#7. Limited storage space

The marketplace holds a huge amount of warehouses worldwide, that can be used for storage of products of different sizes and weights. Using Amazon’s facilities you don’t have to care about limited storage space and can safely place bulky and heavy things there. 

With the Fulfilled by Merchant model, you have to use your own storage space or rent it from a vendor. But what happens if your own space is limited and there’s no possibility to place more products? Or if the vendor leasing a warehouse to you changed his/her mind and decided to terminate the leasing agreement? Both cases imply searching for new storage facilities and expenses for transportation of stored items.

#8. Tough competition with FBA sellers

Which do you prefer: get your order shipped within 1-2 days for free or wait for a week or two and pay for delivery? Not sure that the second option is more attractive than the first one for you and the vast majority of Amazon buyers. Therefore, a huge percentage of purchasers look for products with the Prime badge to gain their shipment as soon as possible and without any additional charges. 

As it was mentioned before, the platform assigns the Prime status unconditionally to Amazon FBA merchants only, while those working through the FMB model have to fulfill a number of conditions set by the marketplace. Therefore, companies using different fulfillment models offered by the platform have unequal competitive conditions from the very beginning, which is a significant drawback for FBM merchants. 

Nailing your Amazon accounting with automation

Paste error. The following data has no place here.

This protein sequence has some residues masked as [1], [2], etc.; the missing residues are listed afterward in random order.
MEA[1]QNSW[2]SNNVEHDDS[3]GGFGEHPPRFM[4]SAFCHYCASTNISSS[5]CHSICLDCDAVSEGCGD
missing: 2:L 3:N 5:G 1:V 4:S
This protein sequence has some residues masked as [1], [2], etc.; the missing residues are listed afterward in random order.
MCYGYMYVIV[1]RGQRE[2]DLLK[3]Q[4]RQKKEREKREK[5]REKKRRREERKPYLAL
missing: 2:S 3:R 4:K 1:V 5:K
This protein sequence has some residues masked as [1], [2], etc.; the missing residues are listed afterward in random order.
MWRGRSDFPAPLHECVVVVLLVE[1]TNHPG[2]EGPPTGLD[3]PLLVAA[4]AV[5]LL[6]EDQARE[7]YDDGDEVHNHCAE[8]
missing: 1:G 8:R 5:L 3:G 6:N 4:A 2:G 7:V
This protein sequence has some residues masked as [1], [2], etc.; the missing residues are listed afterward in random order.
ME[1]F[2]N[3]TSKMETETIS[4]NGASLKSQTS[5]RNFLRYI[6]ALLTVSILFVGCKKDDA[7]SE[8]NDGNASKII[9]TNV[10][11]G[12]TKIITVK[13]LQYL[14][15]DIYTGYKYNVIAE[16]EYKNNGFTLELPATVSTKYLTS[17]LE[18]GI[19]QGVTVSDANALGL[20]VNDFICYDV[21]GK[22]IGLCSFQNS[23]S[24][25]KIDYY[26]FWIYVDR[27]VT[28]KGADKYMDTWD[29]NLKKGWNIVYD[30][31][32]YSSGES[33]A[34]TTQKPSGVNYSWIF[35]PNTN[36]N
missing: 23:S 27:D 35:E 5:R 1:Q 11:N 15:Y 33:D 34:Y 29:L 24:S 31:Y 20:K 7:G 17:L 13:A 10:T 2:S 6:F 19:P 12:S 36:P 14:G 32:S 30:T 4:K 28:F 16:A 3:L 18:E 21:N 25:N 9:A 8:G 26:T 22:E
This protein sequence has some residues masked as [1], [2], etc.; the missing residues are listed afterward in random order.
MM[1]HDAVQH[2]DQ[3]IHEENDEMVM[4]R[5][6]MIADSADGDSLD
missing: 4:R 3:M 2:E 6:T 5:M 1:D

Regardless of the Amazon model you choose (FBA or FBM), you’ll still need a reliable tool to simplify accounting and make sure you save valuable time and can actually use it to advance your business.

Synder Sync offers a lifeline to businesses grappling with Amazon accounting and provides a range of powerful features geared towards simplifying financial processes and ensuring meticulous record-keeping.

One of the most significant perks Synder brings to the table is its seamless integration between Amazon (and any other marketplaces and payment platforms) and your accounting system (QuickBooks Online/Desktop, Xero, Sage Intacct). There are 30+ integrations available, so you can manage your accounting in one source of truth.

With Synder, businesses can eliminate manual data entry, as it effortlessly exports Amazon transaction data to the accounting system you use without any risk of duplicates or errors. 

Synder’s real-time data synchronization capabilities allow merchants to keep a finger on the pulse of their finances. By instantly integrating Amazon sales data into their books, Synder provides a clear and current snapshot of your financial health, empowering you to make data-based decisions on the fly.

Preparing for tax season becomes a lot less stressful with Synder, as with accurate records at all times reconciliation is quick and painless. How? By meticulously pre-checking all transactions recorded in your accounting from various platforms, including Amazon, Synder helps ensure that your financial records are squeaky clean and compliant with tax regulations, sparing you from any unwelcome surprises down the road.